As indicated in Figure 1, diagnoses of neonatal cases were classified under 21 groups. Data for diagnoses were complete for 4222 out of 4409 admissions. The predominant cause of admission was neonatal sepsis (29.2%). Prematurity/Low birth weight, birth asphyxia and congenital anomalies were the next common causes of neonatal admission, recording 26.9%, 16.2%, and 7.1% respectively. Eye infections and post-term complications were the least frequent causes of neonatal admission recording 0.1% each.


Figure 1: Causes of neonatal admissions.

Study design

This retrospective health facility-based study was conducted at the Neonatal Intensive Care Unit (NICU) of the Department of Paediatrics of the TTH. Available data starting from January 2013 to December, 2015 were reviewed, and data on sex, age, diagnosis, and treatment outcomes were manually extracted and entered into Microsoft excel template.

Data analysis

The data extracted were double entered to minimize data entry errors. Data cleaning and analysis were done using Microsoft Excel 2013 and Statistical Package for Social Sciences (SPSS) version 21. Descriptive statistics were used to compare frequencies of various variables.

Ethical approval

Ethical clearance for the study was obtained from the Ethical Review Committee of the research unit of the Tamale Teaching Hospital, Tamale. Permission to undertake the study at the facility was granted by the hospital management and the head of the Paediatrics Department.


Age and gender distribution of neonatal admissions

Out of a total of 4409 admission recorded for the period under review, data for gender and age were complete for 3973 neonates. The dominant sex were males 54.0% (2146) and the remaining were females 46.0% (1827). Admissions were significantly common (χ2=457.3, P<0.001) among neonates within the age group ≤ 2 days 62.0% (2947) compared to those in the age group ≥ 3 day 38.0% (1114), as shown in Table 1.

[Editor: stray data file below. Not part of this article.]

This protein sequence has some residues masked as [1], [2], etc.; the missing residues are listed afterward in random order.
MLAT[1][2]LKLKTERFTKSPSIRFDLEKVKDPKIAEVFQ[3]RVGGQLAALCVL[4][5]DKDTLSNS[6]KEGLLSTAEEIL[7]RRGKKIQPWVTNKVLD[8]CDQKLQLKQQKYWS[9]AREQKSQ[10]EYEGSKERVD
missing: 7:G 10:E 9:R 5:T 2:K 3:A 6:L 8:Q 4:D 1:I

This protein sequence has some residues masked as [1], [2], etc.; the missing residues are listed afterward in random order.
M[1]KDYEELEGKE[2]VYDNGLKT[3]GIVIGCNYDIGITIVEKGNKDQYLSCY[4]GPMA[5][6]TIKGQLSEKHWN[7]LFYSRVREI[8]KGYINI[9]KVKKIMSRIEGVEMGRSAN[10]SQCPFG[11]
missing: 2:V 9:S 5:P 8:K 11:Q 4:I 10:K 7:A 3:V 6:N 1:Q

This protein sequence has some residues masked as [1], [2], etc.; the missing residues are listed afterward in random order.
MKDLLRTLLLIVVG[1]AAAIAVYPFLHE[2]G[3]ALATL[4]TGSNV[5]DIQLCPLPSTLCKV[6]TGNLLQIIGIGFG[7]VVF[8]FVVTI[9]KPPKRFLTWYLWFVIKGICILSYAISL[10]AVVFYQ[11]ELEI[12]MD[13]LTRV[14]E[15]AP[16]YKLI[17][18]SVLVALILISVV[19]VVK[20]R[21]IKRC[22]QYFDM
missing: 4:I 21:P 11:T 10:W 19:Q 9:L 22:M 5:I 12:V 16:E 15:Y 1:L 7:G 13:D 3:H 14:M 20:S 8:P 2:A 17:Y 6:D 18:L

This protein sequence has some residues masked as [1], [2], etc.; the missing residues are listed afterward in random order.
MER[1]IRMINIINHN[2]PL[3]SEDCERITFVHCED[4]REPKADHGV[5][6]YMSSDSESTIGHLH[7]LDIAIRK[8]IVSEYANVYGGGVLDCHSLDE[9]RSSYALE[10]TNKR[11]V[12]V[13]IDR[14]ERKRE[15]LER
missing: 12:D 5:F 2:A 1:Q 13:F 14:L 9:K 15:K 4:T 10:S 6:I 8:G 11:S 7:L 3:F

Age Female % Male % Total % χ2 p-value
≤2 1144 46.4 1320 53.6 2464 62.0 457.3 <0.001
≥3 683 45.3 826 54.7 1509 38.0    
Total 1827 46.0 2146 54.0 3973 100.0 0.5 0.494
Missing values=436                

Table 1: Age and gender distribution of neonatal admissions.

Treatment outcomes of neonatal admissions

Treatment outcomes were completed for 3893 out of 4409 neonatal admission. Majority 82.7% (3220) of the neonates were successfully treated and discharged. However, 16.0% (621) of the neonates died before or during treatment. Forty-two neonates (1.1%) were either transferred to other wards or hospitals for further management, while 0.3% (10) were absconded by their parents (Figure 2).


Figure 2: Treatment outcome of neonatal admissions.

Causes of neonatal deaths

Using the diagnoses made as the causes deaths, majority of the neonates 44.8% (278) died of Prematurity/Low birth weight. Birth asphyxia and neonatal sepsis were the next common causes of neonatal deaths, recording 24.6% (153) and 13.5% (84) respectively. The fourth common cause of neonatal death was congenital anomalies 7.6% (47). Neonatal deaths were less frequent with birth injury and skin infections (recording 0.3% each), bleeding circumcision and eye infections (recording 0.2% each) (Table 2).

Diagnosis Death (N) %
Prematurity/Low birth weight 278 44.8
Birth asphyxia 153 24.6
Neonatal sepsis 84 13.5
Congenital anomalies 47 7.6
Jaundice 17 2.7
Hypoglycaemia 8 1.3
Respiratory Tract Infections 8 1.3
Seizures 6 1.0
Anaemia 5 0.8
Meconium aspiration 5 0.8
Birth injury 2 0.3
Skin infections 2 0.3
Bleeding circumcision 1 0.2
Eye infections 1 0.2
Missing values 4 0.6
Total 621 100.0

Table 2: Causes of neonatal deaths.

Annual distribution of neonatal admissions